Total housing starts in August were above expectations, and starts for June and July were revised up combined. This was the highest level of starts in 12 years.
The housing starts report showed starts were up 12.3% in August compared to July, and starts were up 6.6% year-over-year compared to August 2018.
Single family starts were up 3.4% year-over-year, and multi-family starts were up 13.7% YoY. Much of the strength this month was in the volatile multi-family sector, still – overall – this was a strong report.
This first graph shows the month to month comparison for total starts between 2018 (blue) and 2019 (red).
Starts were up 6.6% in August compared to August 2018.
Year-to-date, starts are down 1.8% compared to the same period in 2018.
Last year, in 2018, starts were strong early in the year, and then fell off in the 2nd half – so the early comparisons this year were the most difficult.
My guess was starts would be down slightly year-over-year in 2019 compared to 2018, but nothing like the YoY declines we saw in February and March. Now it seems likely starts will be up in 2019 compared to 2018.
Below is an update to the graph comparing multi-family starts and completions. Since it usually takes over a year on average to complete a multi-family project, there is a lag between multi-family starts and completions. Completions are important because that is new supply added to the market, and starts are important because that is future new supply (units under construction is also important for employment).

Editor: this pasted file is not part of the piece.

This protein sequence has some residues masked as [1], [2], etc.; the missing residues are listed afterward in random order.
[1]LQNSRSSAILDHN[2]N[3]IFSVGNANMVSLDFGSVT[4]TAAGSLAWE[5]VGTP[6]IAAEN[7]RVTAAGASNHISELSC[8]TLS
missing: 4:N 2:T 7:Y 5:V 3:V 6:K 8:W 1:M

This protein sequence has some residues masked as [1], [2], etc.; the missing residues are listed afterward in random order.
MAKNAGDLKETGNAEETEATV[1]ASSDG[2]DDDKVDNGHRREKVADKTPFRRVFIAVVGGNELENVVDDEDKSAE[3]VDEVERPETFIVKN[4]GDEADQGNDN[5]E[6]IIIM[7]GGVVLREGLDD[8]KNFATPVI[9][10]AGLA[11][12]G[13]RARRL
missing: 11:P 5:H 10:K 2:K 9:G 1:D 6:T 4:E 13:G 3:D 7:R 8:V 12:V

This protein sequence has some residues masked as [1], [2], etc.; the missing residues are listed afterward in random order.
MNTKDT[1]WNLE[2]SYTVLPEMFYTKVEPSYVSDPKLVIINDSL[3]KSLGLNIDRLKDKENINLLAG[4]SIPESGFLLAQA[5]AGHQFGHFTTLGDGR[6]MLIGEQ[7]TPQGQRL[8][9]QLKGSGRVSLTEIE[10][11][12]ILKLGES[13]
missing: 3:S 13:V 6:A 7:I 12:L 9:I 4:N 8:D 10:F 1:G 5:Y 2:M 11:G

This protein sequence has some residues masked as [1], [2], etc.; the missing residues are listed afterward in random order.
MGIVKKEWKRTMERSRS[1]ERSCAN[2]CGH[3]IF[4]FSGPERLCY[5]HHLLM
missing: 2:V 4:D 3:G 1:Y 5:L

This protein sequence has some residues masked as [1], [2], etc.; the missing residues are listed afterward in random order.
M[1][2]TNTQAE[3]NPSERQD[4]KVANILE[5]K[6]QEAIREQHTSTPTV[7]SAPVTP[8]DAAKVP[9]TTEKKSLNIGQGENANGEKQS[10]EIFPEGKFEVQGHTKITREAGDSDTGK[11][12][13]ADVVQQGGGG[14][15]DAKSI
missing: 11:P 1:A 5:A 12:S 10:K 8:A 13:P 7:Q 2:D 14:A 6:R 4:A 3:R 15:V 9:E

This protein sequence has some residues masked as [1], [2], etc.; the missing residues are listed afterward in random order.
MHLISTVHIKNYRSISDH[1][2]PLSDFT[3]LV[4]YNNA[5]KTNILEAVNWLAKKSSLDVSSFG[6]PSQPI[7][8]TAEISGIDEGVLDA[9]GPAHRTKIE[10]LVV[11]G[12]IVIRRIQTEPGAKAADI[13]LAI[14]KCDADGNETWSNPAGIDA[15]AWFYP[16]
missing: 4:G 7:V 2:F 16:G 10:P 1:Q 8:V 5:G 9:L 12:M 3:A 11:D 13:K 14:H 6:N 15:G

These graphs use a 12 month rolling total for NSA starts and completions.
The rolling 12 month total for starts (blue line) increased steadily for several years following the great recession – but turned down, and has moved sideways recently. Completions (red line) had lagged behind – then completions caught up with starts.
As I’ve been noting for several years, the significant growth in multi-family starts is behind us – multi-family starts peaked in June 2015 (at 510 thousand SAAR).
The second graph shows single family starts and completions. It usually only takes about 6 months between starting a single family home and completion – so the lines are much closer. The blue line is for single family starts and the red line is for single family completions.
Note the relatively low level of single family starts and completions. The “wide bottom” was what I was forecasting following the recession, and now I expect some further increases in single family starts and completions.